Walter is partnered in this film by Steve Buscemi’s Donny, the quiet, unassuming contrast to Walter’s obnoxious demeanour. With a lesser actor at the helm, the role of Donny may have been destined to disappear into the background, but Buscemi’s understated and almost child-like performance made the character as memorable as Walter or even the Dude, himself.
I agree with the Stranger (who’ll we’ll discuss in a moment) that it is always a shame to see Donny pass away at the end of the movie – the only lasting downer in an otherwise entirely-fun film. However, Donny’s demise does lead us to two of the movie’s greatest comedic moments, firstly the debate about a ‘moderately-priced receptacle’ and the hilarious moment where Walter scatters his friend’s ashes… into the Dude’s face.
Donny’s death is also frighteningly foreshadowed when he misses his strike in the last bowl we ever see from him. Every other attempt in the movie results in a strike from Donny, accept his final one, signalling his upcoming doom in the parking lot battle with the nihilists.
Other interesting characters come and go in the film when needed, including Julianne Moore as the Big Lebowski’s daughter, Maude (possibly the only true voice of reason in the entire movie) and everyone’s favourite purple-clad king of the lanes, the Jesus.
Like Bridges, John Turturro excels in this role, although unlike the Dude, Jesus has limited opportunities to cement his legacy. To still be associated with a character with less than five minutes of screentime, proves how incredible Turturro is in this movie. In a film with many ‘villains’ he is possibly the Dude’s greatest nemesis, since his undeniable bowling prowess rocks Dude, Walter and Donny to their cores, while his Gipsy Kings cover-theme of Hotel California might be a subtle, unspoken insight into why the Dude hates The Eagles so much.
If not for the (albeit played-for-laughs) sex-offender aspect to his back-story, the Jesus might very well have had his own high-profile film by now, and not just the upcoming semi-spin-off, Going Places.
The plot of The Big Lebowski can be seen as overly-complicated, yet in many ways, that’s the point. Based on the detective fiction of Raymond Chandler, the Coen Brothers include many film noir elements in their story, including the Dude becoming a defacto-private-eye by necessity rather than design, which leads him to the Jackie Treehorn scenes and in turn, the most amazing drugged / dream sequence ever put to film.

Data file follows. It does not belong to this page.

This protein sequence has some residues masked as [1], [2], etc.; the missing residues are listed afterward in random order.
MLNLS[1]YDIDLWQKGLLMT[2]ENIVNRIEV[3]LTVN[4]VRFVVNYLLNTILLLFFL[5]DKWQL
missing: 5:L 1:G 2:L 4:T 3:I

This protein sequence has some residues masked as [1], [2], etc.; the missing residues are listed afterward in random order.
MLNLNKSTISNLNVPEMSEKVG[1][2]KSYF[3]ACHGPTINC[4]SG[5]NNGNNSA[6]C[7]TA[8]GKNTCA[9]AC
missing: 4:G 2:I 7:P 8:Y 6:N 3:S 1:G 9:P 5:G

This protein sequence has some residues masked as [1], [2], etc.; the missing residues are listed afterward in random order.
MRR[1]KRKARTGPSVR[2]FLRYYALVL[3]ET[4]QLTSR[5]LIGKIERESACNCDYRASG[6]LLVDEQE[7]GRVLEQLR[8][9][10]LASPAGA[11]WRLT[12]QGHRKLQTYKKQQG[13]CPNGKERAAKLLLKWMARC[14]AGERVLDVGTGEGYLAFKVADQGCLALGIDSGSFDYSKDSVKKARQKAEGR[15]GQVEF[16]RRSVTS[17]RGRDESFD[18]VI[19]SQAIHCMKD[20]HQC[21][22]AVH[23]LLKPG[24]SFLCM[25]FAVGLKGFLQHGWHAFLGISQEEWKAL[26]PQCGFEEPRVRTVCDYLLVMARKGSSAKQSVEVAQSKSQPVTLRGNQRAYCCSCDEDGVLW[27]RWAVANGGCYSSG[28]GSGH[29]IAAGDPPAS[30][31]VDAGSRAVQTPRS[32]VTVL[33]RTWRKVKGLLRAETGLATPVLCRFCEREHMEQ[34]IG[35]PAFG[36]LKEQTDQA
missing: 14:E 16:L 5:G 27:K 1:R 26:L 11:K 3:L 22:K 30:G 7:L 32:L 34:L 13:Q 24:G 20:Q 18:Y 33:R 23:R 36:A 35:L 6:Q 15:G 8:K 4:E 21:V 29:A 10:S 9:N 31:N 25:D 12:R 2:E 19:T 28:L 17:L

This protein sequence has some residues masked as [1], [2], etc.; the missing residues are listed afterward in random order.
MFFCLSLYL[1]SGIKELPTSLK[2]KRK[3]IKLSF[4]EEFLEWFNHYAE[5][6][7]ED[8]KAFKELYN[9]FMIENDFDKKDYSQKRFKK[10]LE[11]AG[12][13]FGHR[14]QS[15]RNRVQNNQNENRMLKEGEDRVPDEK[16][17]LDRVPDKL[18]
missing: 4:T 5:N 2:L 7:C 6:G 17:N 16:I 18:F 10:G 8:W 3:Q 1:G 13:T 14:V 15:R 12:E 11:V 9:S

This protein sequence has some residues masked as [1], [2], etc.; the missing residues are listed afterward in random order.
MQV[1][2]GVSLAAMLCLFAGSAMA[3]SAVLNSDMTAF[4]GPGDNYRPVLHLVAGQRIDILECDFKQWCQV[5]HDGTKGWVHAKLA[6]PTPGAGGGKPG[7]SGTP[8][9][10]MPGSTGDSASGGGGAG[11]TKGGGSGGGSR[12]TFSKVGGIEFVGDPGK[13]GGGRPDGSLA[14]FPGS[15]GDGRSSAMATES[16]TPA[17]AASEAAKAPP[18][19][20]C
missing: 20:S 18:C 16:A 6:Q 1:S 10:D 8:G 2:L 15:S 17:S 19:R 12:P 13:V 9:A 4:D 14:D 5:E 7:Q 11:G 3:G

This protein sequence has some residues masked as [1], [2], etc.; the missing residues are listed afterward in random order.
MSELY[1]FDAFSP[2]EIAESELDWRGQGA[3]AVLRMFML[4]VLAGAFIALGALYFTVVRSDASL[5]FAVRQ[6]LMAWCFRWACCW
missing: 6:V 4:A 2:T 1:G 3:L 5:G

A microcosm of the entire movie, the Gutterballs sequence is one of my most beloved things ever. Maude in the Elmer Fudd opera outfit, the Dude dressed like the porn star nihilist from Log Jammin’, and his incredible swagger down the stairs and the even funnier dance off / seduction moves, all topped off with a classic Kenny Rogers tune, make that scene an all-time favourite.
The Coens’ script also employs the narrative device of the traveller, or in this case the Stranger, telling the viewers the story from his point of view. Like Turturro, the legendary Sam Elliot makes his presence felt in The Big Lebowski with minimal scenes, and let’s face it; the man is the out-and-out GOAT when it comes to the moustache game.
But there’s much more to this Stranger than meets the eye. At least I think so, anyway.
Let’s put it on Front Street: is he God?
Hear me out.
He sidles in, only interacts with the Dude (does anyone else see him?) yet he knows a lot about everything else that’s going on as though he has some kind of omnipotent knowledge.
He narrates the story, bookending it. He doesn’t like cussing and drinks sarsaparilla, which if you think about it, seems like a drink God would order. Also, his line about a ‘little Lebowski’ – does that allude to some kind of saviour?
Think about it. Am I wrong?
Before we leave behind the array of characters in this movie, I’d be amiss if I didn’t at least mention the late Phillip Seymour Hoffman as the sycophantic Brandt, an overlooked role in his stellar-yet-tragic career, and Tara Reid as Bunny, the trophy wife of the Big Lebowski, whose disappearance sparks the oddball plot.
It’s a small-but-effective appearance from Reid, who quite possibly makes the best argument for more readily-accessible cash machines ever.
Back in 1998, this movie was recommended to me by my local video store guy, who in all the years he was operational, never once steered me wrong. I miss those days of walking into a video store and perusing the walls for new releases, many of which I’d never even heard of until they appeared on the shelves.
But what I can never miss… is this movie. Anytime I accidentally stumble across it on cable, I inevitably find myself watching until the very end, no matter what point the movie is at or how many dozen times I must have already seen it by now.
Part of this is due to the fact that this is a film in which you pick up something new each time you view it. The movie often says one thing while showing another, including…
- Dude lifts his right hand while asking if his attackers see a wedding ring.
- The ferret / marmot mix-up.
- Bunny’s licence plate reads, Lapin, French for Rabbit. Wink.
- Whether Walter’s ex-wife’s ‘important’ Pomeranian (it’s a Yorkie).
- And almost everything from the Gutterballs dream sequence.
In closing, The Big Lebowski was always going to make this list, it was just a matter of where. After twenty years, it has become too popular and too well-known to remain tagged as a ‘cult film’, yet its idiosyncratic style keeps it from being boxed in with the rest of its Hollywood cousins.
And that’s fine with me, man…
So, if you’ve already seen it, watch it again. If you haven’t, find it, watch and enjoy.
Then watch it again. And again.
And then with friends. And family.
Watch it at home, watch it at work, on your TV or your phone.
Just watch it.
Then, after all that, “F**k it, let’s go bowling, Dude…”
Rating: 4 out of 5 severed pinky toes.
Favourite Moment: The Gutterballs dream sequence.
Honourable Mention: Dust in the wind, Dude.
Next week: #28 – “As you wish…”
For more thoughts on this movie, go back and relive Episode #47 of our show.